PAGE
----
The relatively small physics research community in Latin America has a lot to deal with. In addition to the economic and social development challenges that face individual countries, regional disparities in the capacity for scientific advancement and research and in the quality of education continue to plague the development of a strong, unified research community. But under the umbrella of one particular organisation, countries in Latin America have banded together to boost physics education and research and, ultimately, improve regional innovation capabilities.
Latin America and its scientific community are marked by regional disparities. The more developed countries--Mexico, Brazil, and Argentina--support healthy physics research communities that contribute at the highest international level. However, in poorer countries such as Peru, Bolivia, and Paraguay, the physics research community is very small, teetering on the edge, or altogether non-existent. As a consequence, those countries with inadequate physics research facilities tend to lose their undergraduate students to nearby countries that can offer more up-to-date and comprehensive training.
But even in the more developed countries, maintaining a steady pool of science graduates is often a problem. The overall production of trained physicists is very low, and relatively few Ph.D.s are awarded in science in Latin America. Instead, the social sciences, business, law, engineering, and manufacturing programs continue to attract more students than do the sciences (see this UNESCO report  for more details), in spite of the existence of some quality (but generally expensive) undergraduate and graduate programs in science. Worse, of those physicists who do obtain their Ph.D.s in Latin America, many seek to advance their careers in industrialized countries elsewhere in the world and often do not return.
Federation of Latin American Physics Societies
No single Latin American country, richer or poorer, can win this struggle on its own. Founded in 1984, the Federación LatinoAmericana de Sociedades de Física (FeLaSoFi)  is a fine example of scientific co-operation among some of the most disparate regions in the developing world. The organisation--a fledgling professional society by international comparisons--is made up of 17 physical societies in Central and South America and represents approximately 15,000 physicists.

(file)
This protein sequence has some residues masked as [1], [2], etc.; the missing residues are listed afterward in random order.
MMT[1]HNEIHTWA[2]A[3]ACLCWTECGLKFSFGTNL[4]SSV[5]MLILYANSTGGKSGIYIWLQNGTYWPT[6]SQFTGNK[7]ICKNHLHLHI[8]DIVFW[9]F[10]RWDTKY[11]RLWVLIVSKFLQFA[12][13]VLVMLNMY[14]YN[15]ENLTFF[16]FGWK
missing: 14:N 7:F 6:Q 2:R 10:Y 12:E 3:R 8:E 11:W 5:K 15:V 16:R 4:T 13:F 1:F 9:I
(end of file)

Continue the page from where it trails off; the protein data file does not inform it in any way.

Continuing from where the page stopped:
Fighting the regional disparities in science education and research is highest on the agenda for change for FeLaSoFi, the society's president, Jose Roberto Leite, tells Next Wave. Central to the success of FeLaSoFi's mission has been the fact that the physical societies from the more developed countries typically sponsor meetings and activities that engage all member societies, regardless of their size or level of influence of their physics community. "[FeLaSoFi] is of great importance to the smaller societies of Central America and the Caribbean region, because these communities are rather small and would have little regional interaction or international contact otherwise," Irving Lerch, director of international affairs at the American Physical Society ( APS ), explains.
Considering this responsibility, Leite believes that the organisation has an important role to play in the improvement of physics education in poorer countries. Part of its mission is to encourage participation in physics by offering scholarships for undergraduate and graduate programs in different regions. "International programs have to be established to allow Peruvian young professors or students, for example, to come to Mexico or Brazil and complete their M.S. or Ph.D. degree," he says. By providing better training opportunities within Latin America, he adds, it is hoped that these students will return to their home country and help build their own scientific community.